Over the 5 years of KBFR's existence, the FCC visited an average of once every 10–12 months. Each time, the transmitter was relocated, resetting the enforcement clock back to zero.
The staff of KBFR grew to approx 50 DJ's. Each DJ paid monthly dues to cover the cost of internet, rent for the studio and other costs. Two to three times a year, KBFR would hold benefit concerts at local venues to raise money.
In January 2005, The FCC agent Jon R. Sprague (now retired) who had been the principal agent during the entire five-year span of KBFR's existence, decided to do whatever it took to shut down the station (although he was an avid fan of Sid Pink & RKD's "Afternoon Delight" program). He visited the studio location and determined the DJ on the air (known as "Beerguy") was driving a certain vehicle (which had KBFR stickers on it). He then went to what he thought was "Beerguys" place of work and told his boss 'your employee's are breaking the law' threatening Beerguy's livelihood.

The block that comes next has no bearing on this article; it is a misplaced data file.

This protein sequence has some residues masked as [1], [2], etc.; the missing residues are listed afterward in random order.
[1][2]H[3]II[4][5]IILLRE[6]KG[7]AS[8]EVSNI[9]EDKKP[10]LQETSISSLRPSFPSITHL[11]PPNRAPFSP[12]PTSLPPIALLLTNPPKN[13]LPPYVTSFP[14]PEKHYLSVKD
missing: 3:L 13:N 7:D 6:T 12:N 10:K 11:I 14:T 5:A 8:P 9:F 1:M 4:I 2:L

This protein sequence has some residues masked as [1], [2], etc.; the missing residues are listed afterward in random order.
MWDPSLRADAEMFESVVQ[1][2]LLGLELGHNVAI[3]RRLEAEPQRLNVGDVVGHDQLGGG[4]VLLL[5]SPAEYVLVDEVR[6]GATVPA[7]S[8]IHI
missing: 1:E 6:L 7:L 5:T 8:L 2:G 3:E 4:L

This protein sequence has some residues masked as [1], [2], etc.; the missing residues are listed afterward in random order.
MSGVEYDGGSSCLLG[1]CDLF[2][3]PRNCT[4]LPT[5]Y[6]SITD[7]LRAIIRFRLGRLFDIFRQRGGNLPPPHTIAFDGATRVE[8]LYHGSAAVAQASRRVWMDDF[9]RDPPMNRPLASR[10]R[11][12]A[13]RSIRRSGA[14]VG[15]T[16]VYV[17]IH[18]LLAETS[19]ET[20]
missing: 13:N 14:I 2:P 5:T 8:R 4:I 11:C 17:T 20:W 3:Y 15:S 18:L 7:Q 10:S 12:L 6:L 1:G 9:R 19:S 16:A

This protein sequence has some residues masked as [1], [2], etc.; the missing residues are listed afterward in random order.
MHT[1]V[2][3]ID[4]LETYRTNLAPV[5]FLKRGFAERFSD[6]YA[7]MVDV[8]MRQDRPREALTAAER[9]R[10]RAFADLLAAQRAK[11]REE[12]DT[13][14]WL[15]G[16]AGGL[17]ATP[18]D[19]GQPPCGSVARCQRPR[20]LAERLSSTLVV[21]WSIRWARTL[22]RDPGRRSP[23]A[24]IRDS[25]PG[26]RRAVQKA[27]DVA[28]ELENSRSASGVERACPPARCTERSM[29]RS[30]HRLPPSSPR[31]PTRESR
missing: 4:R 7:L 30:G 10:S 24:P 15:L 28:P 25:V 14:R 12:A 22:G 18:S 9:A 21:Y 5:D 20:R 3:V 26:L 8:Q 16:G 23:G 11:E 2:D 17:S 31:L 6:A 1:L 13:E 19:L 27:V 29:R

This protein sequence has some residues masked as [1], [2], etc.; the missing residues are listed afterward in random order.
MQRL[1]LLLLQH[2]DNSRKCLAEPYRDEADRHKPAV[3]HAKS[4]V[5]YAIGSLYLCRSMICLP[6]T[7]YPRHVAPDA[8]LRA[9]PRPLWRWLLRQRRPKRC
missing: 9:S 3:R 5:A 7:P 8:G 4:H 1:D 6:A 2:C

In reality, Beerguy was only running an internet based radio program. The offending transmitter was miles away and logged into KBFR's website pulling the stream and transmitting it. Beerguy didn't even know where this transmitter was (only 3 people ever knew its location at any given time). The FCC then put a notice of apparent liability under Beerguys apartment door (even though, again, he had no provable connection with the offending transmitter).
The FCC then went after Monk's original roommate claiming he was, in fact, Monk. This person was forced into hiring a lawyer to answer a letter demanding information designed to incriminate him.
The KBFR group, and Monk, decided that if the FCC was going to use Gestapo tactics like this causing the potential firing of alleged DJs from their jobs and the harassment of people only very loosely connected to suspected KBFR DJs, it was time to call it a day and shut down the station.
On January 11, 2005, KBFR went off the air permanently. The equipment still lives on, somewhere in Boulder, in the hands of ex DJs who may someday bring back KBFR. Monk has moved on and is no longer involved in pirate radio.
On January 20, 2005 the evening of GW Bush Second Inauguration, KBFR rented the Fox Theater to throw a benefit concert to help fund KBFR. Unfortunately for KBFR, the Boulder Leftists staged a boycott of Boulder businesses that day to protest GW Bush's second term. As a result, KBFR was unable to recoup the cost of the Theater rental and announced that the evening was the financial ruin and end of KBFR.
In April 2006, KBFR went back on the air at 95.3 FM. It is rebroadcasting the internet stream from KGNU.